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It’s much too early to start commenting on Google TV, with the little that is really known about the details. As such, it’s quite unwise to do so. Hence why I will.

The Good

There’s something great about Google TV, and that’s probably what’s garnering all the enthusiasm right now: convergence is finally coming. Come on, we’ve been talking about it for years, and this seems to be the first really exciting example of it (IP telephony is another example. Not exciting).

So basically, the idea of a web enabled TV sounds great of course. And that’s what everybody’s excited about. And rightly so might I add.

The Bad

But of course, as you know, I’m a grumpy old man, and as such, I always poop the party. In this case, several things bother me.

  • Once more, Google gets to know what you do. One more area where they know your every single move. Yay.
  • For all the coolness of “search for a video on the internet and watch it”, the reality of it is that much of what’s available out there will look just awful on a half decent TV. And websites aren’t optimized for TVs. I think there’s years ahead before the content a web enabled TV adds to a TV is quite as exciting as the content normally available on your TV. I do think there’s probably a discrepancy between US and Europe in that regard (penetration of Netflix etc.)
  • True convergence to me should go much deeper. One day your TV will basically be wirelessly connected to your PC, as an additional screen, and your PC’s OS will know the difference and translate (re-format the interface if you will) as needed. And everything will go through your PC, whether satellite TV or web. Of course, there’s many years ahead before we get that and it’s really usable, and that’s just my preferred vision of a not too close future. Might as well never happen. But I wanted to share…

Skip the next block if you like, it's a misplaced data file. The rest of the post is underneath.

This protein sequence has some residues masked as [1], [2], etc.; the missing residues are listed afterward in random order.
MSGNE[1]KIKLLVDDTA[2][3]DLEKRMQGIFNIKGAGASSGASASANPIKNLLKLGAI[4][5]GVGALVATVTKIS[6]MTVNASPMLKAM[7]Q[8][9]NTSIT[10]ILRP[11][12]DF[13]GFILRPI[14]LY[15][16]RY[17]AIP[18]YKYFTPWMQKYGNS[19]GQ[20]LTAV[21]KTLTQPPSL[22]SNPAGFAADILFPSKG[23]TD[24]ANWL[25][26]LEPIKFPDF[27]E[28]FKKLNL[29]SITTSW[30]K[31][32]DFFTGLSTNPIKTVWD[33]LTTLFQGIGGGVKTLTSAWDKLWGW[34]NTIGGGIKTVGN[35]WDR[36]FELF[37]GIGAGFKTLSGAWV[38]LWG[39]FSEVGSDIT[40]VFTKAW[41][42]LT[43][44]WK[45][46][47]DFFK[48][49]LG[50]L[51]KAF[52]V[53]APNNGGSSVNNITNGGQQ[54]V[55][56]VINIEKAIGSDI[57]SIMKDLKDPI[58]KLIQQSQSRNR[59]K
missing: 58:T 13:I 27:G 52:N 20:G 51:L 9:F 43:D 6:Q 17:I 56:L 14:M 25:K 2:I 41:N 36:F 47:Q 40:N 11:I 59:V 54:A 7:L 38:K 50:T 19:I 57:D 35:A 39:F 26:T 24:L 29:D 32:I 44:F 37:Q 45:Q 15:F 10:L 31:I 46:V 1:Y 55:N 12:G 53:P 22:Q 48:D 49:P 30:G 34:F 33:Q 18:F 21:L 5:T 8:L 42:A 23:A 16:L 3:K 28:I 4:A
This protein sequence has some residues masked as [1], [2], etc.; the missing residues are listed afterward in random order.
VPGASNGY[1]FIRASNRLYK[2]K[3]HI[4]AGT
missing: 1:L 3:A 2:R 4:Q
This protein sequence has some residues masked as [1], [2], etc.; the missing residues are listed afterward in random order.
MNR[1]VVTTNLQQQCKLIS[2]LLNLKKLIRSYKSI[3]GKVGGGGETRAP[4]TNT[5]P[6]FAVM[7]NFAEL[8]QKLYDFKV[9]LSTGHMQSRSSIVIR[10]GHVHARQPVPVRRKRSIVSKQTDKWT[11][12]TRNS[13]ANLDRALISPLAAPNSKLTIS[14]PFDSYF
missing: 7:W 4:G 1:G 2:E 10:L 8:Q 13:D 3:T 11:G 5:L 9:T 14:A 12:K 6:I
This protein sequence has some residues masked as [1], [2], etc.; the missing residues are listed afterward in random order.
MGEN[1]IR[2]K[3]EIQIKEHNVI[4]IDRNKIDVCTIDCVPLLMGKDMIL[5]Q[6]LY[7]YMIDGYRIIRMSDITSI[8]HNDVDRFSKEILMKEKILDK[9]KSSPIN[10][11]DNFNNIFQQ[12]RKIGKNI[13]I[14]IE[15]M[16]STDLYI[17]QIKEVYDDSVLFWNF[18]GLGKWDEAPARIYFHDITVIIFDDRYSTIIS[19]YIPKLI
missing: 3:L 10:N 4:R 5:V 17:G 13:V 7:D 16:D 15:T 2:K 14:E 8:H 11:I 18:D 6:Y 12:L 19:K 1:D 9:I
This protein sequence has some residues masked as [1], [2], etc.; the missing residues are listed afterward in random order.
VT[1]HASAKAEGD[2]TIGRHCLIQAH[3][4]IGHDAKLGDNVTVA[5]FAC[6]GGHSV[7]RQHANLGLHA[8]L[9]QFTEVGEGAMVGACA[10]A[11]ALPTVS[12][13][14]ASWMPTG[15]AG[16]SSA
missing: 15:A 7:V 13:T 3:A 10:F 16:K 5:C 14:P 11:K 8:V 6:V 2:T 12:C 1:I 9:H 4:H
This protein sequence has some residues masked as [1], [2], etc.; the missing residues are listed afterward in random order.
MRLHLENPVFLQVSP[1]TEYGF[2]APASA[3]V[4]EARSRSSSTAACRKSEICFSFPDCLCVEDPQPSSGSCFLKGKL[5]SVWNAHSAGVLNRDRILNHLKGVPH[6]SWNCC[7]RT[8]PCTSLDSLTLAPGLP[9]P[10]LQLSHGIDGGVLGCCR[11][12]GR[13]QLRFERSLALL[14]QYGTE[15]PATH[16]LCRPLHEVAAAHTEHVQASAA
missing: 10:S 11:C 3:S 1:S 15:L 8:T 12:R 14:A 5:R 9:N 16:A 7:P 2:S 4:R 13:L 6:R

The Ugly

Well Google getting to access another area of your life really is very ugly too, but ok, I’ve already been there and there’s something else.

Is this all Google has left? Are they running out of innovative ideas? A TV, really?

Of course it’s a cool product and whatnot (at least conceptually, in practice it remains to be seriously tested). But how obvious is it?

I see a few people who think it’s not obvious and aren’t following.

Google is an advertising company. Coming (back) to TV strikes me of a very conservative move (even though it does have a very innovative twist in this case). If all of a sudden all Google can think of to increase it’s revenue stream is to get more via television, then it seems to me it has run out of ideas on how to monetize ads (which I personally might be thankful for, but still…). It’s coming back to the best bread winner for ad companies there ever was.

If this is a sign of where Google’s heading, then it might be an indication that the time of intense web innovation at Google is over.

Whether this is true, or even whether that is a bad thing remains to be seen. I welcome your thoughts on both points.

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These days all the young kids love Google. All the older kids too actually. Heck, pretty much everybody loves Google. I don’t.

A little bit of (my own) history

Sure, I used Google for years. Started somewhere in 1999, after having been a happy AltaVista user. At the time, there were no doubts Google had made some major breakthroughs in search. So of course I switched to Google. And then, there was this other nice side to it: it was the new kid on the block, a nice little company, very far from any corporate behemoth.

Nowadays however, it is in my view the most dangerous corporation on the planet, and definitely much worse than any corporate behemoth I might have worried about in the late 90’s or early 2000’s. And it is absolutely adored by everyone, with the most vocal lovers being people who probably don’t even recall a time before Google.

What does Google do exactly?

Google does search, obviously. It also, and this is not an exhaustive list:

  • Provides hosted email (Gmail)
  • Provides maps & geolocalisation (Google maps)
  • Provides hosted RSS feed management (Google Reader)
  • Provides an operating system (Android)
  • Provides a web browser (Chrome)
  • Provides an office productivity suite (Google docs)

A comparison point

Now, the fact a company provides lots of services is not a bad thing of course. Rather the contrary. The issue is with what puts Google apart from most other players in the same markets. I’ll contrast with Microsoft here, but the argument holds when contrasting with many other companies.

You see, a universal fact about companies is that they want your money – and there’s certainly nothing objectionable to that. What makes companies different from one another, is how they seek to get your money.